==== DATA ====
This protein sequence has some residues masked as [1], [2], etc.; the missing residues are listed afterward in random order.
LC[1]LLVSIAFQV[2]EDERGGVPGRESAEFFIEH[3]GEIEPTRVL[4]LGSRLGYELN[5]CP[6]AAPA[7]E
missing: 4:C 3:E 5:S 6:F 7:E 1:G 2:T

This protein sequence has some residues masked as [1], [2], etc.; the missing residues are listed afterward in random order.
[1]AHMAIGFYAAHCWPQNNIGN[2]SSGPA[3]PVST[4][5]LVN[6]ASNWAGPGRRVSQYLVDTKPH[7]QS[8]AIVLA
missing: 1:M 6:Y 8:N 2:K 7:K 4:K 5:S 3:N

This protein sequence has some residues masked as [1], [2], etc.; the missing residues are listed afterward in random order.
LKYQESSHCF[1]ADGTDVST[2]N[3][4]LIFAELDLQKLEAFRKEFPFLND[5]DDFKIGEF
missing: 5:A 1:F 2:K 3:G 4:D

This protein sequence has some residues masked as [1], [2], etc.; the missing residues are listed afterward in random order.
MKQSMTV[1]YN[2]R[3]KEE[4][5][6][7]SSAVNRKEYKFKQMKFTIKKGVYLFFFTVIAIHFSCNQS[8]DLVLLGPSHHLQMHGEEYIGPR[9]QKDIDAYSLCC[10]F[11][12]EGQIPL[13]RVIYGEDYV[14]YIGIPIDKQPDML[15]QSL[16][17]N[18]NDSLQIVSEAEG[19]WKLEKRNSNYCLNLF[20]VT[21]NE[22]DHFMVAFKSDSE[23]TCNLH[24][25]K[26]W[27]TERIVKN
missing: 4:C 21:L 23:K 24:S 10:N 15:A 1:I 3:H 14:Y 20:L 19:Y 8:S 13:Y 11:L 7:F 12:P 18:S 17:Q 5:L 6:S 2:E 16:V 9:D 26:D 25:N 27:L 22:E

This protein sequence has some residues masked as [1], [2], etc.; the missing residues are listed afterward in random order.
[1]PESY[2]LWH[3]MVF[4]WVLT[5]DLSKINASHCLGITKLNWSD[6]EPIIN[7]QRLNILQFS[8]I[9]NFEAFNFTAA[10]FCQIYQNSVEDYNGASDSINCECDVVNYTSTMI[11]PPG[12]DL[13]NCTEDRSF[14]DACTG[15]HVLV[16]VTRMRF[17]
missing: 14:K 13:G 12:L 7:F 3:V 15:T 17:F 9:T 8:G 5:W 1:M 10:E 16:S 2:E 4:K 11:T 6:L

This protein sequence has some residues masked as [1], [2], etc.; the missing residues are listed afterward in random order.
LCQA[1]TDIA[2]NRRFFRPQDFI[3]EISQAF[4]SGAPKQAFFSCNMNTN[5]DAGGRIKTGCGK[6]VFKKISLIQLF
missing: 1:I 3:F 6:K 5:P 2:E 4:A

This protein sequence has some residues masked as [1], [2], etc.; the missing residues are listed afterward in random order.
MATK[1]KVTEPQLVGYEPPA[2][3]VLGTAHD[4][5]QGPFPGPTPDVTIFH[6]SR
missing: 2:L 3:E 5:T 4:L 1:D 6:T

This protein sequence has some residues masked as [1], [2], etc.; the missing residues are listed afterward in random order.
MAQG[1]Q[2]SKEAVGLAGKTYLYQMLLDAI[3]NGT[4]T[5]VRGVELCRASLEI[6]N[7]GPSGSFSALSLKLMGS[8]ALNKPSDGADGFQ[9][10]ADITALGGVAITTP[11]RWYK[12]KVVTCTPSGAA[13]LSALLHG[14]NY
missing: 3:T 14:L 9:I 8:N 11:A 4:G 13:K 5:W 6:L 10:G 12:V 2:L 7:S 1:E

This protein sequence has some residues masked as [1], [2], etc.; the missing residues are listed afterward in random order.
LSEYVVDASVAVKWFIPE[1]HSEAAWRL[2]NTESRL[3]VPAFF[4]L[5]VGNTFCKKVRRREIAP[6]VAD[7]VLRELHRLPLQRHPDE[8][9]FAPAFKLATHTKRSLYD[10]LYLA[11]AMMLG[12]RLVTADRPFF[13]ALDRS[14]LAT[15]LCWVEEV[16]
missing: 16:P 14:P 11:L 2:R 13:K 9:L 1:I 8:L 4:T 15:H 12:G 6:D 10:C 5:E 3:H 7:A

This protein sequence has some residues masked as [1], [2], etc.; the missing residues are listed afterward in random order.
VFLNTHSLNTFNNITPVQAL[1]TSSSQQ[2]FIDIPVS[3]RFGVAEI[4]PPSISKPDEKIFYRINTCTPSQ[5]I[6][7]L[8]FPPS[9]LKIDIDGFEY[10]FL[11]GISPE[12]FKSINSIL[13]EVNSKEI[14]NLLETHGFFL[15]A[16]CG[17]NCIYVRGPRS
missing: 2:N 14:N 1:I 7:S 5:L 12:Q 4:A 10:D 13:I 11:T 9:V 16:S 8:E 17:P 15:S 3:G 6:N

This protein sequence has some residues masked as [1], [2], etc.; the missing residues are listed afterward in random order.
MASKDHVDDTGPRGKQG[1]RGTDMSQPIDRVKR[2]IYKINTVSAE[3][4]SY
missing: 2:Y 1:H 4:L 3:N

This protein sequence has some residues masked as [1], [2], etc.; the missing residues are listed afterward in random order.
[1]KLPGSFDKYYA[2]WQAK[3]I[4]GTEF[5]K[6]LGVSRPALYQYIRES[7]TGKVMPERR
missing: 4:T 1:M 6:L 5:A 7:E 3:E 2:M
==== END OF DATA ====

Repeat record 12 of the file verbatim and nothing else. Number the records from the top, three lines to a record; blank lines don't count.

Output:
This protein sequence has some residues masked as [1], [2], etc.; the missing residues are listed afterward in random order.
[1]KLPGSFDKYYA[2]WQAK[3]I[4]GTEF[5]K[6]LGVSRPALYQYIRES[7]TGKVMPERR
missing: 4:T 1:M 6:L 5:A 7:E 3:E 2:M